This page is intended to provide the public with updated information on construction projects taking place within the Buffalo Grove Park District.
August 19, 2020
Due to damage from the storm last week, we have had to close the playground because of safety concerns. We are working with the playground manufacturer and our insurance provider to fix the playground as soon as possible.
Green Lake Park
September 1, 2020
The playground and rubber surfacing has been completed. They are stoning the path, and will be paving with asphalt this week. Landscaping and paving of the tennis and basketball courts will also be done in the next week, weather permitting.
July 17, 2020
The new playground and fitness areas have been installed; and, the new shelter is currently being built. Next week, the contractor will continue to work on the shelter, install the new rubber surfacing on the playground and fitness areas, and start to work on excavating earth to make the new path that will be on the east side of the park.
May 12, 2020
The playgrounds and rubber surfacing have been removed. Demolition has started on the basketball and tennis courts, and will continue through next week. After the demolition is completed, the contractor will work on the excavation of some of the existing paths and concretes. The project is scheduled to be completed at the end of August, weather permitting.
May 5, 2020
We will be redeveloping Green Lake Park in 2020. Click the image below to enlarge the site plan for the redevelopment of the park. The project will include a new playground with rubber surfacing, butterfly garden, sensory garden, new pathway along the east side of the park, resurfacing of the basketball and tennis courts, new work out area along the paths, and the current soccer field/baseball diamond will be turned into a new cricket pitch. Also, in conjunction with the Indian Trails Public Library, there will be a story walk along the path.
Mike Rylko Community Park
January 8, 2019
We are currently working within the wooded areas of Mike Rylko Community Park to remove invasive species that are harmful to the natural habitat. It may appear as though healthy trees are being taken down; however, that is not the case. The buckthorn trees, as well as other invasive species are extremely harmful; and, they keep plant species that are native to the area from thriving.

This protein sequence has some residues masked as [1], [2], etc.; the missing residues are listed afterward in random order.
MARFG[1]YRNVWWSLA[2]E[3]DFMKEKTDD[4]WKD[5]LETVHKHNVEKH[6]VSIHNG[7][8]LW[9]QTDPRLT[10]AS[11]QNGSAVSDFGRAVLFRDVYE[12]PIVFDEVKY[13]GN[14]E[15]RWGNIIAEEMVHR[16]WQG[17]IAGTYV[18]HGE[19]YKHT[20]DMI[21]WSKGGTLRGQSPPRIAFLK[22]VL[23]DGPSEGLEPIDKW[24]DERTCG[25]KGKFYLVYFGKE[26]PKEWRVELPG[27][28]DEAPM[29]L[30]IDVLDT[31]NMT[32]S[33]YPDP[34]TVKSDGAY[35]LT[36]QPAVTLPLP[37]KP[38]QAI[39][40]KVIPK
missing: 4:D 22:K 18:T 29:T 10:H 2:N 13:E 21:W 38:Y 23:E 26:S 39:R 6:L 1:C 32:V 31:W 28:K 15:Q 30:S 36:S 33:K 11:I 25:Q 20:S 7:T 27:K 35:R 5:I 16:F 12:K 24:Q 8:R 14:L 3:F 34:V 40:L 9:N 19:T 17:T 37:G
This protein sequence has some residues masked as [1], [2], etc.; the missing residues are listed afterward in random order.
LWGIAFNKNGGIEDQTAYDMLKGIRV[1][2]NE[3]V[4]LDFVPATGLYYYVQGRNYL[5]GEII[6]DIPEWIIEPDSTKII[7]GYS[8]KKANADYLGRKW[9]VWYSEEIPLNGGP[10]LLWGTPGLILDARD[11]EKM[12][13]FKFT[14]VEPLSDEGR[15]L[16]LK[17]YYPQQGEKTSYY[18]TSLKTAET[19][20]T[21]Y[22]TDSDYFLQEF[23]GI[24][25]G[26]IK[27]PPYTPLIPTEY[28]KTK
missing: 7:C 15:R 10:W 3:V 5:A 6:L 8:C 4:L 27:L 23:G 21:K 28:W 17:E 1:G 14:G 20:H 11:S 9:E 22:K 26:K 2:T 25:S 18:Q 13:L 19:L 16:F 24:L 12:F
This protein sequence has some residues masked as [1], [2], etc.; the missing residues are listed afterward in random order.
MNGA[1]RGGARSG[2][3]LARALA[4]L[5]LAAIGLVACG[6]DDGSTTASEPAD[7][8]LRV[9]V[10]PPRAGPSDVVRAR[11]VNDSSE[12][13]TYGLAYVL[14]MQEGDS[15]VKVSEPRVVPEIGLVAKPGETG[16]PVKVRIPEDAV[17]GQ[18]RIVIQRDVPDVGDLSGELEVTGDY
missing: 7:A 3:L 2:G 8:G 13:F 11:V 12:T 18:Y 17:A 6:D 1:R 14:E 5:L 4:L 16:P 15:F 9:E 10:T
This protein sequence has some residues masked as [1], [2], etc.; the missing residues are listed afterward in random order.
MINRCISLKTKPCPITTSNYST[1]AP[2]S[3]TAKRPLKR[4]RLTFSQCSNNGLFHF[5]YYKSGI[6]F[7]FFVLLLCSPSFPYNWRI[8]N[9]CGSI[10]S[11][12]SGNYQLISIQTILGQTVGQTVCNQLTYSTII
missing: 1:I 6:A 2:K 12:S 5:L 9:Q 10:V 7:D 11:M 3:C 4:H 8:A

Managing the natural areas by controlling invasive plant species and promoting native plant species will have ecological, recreational and aesthetic benefits. Ecological benefits are gained by removing invasive plant species, which can out-compete native plant species. Controlling invasive species will help maintain diversity within the natural areas, which in turn provides more suitable habitat for wildlife. In general, invasive plant species are less useful to native wildlife to provide habitat needs. By promoting native plants, wildlife diversity may increase, providing greater ecological benefit from pollinating insects, such as bees and butterflies, and from wildlife, such as migratory songbirds. Additional recreational uses of Mike Rylko Community Park may also be gained from wildlife observers, birdwatchers and other nature enthusiasts who are attracted to the enhanced natural areas.
Removal of dense thickets of buckthorn will open the understory of the woodlands, and allow spring and summer wildflowers to grow. Improving the aesthetic look of the natural areas will entice users of the park. Additional benefits to the community may be gained by providing educational opportunities for science classes to study ecology, biology or other natural sciences in the park natural areas.
For the woodlands, targets for invasive species control and increasing native species diversity:
- Reduce boxelder and nonnative canopy trees by at least 25%.
- Remove and control 90% of buckthorn and other invasive shrubs.
- Control 90% of invasive, nonnative herbaceous species.
- Total native herbaceous vegetative cover of 75%, with at least 15 native species present.
- Increase tree and shrub species diversity by 25%.
For the prairie areas, targets are:
- Control 90% of nonnative, invasive herbaceous species.
- Remove and control 90% of all tree and shrub species.
- Total native herbaceous vegetative cover of 90%, with at least 20 native species present.
For the wetland areas, targets are:
- Control 90% of purple loosestrife and phragmites.
- Remove and control 90% of all non-native and invasive trees and shrubs.